Millennials Perceptions of Gentrification in Tamaki Makaurau Auckland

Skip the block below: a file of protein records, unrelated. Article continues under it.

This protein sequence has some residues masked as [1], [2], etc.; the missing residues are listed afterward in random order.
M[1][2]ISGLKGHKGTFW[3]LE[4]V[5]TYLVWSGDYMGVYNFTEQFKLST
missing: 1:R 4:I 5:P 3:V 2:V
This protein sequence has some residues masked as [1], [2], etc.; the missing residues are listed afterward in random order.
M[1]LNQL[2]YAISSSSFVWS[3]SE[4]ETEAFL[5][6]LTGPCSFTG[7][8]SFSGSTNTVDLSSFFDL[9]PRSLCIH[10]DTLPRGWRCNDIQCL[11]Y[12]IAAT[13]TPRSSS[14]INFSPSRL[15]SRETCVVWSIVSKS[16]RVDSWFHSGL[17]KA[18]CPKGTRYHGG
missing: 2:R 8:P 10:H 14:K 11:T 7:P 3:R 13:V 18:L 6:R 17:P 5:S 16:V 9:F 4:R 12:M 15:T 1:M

This project examines how millennials who are non-homeowners make sense of gentrification in Tāmaki Makaurau Auckland. According to New Zealand politicians and media, millennials face unprecedented hardship within the housing market, with unaffordable housing and supply shortages becoming commonplace in many cities. To alleviate these burdens, the New Zealand government has deregulated planning legislations to open up cities for densification and redevelopment, marketed as regeneration projects. However, these projects are fast-resembling a shift towards mass state-led gentrification, placing lower-income groups at risk of further housing instability and insecurity. This research project discusses two key findings by analysing focus group data from four millennials living in Onehunga, a suburb currently undergoing gentrification. It is argued that millennials view gentrification through two ideological lenses of egalitarianism and tall poppy syndrome, both of which are deeply entrenched attitudes within New Zealand culture. These lenses pose insights and further challenges as to how processes like gentrification that are propounded by inequality are understood and countered by those at most risk of being adversely affected.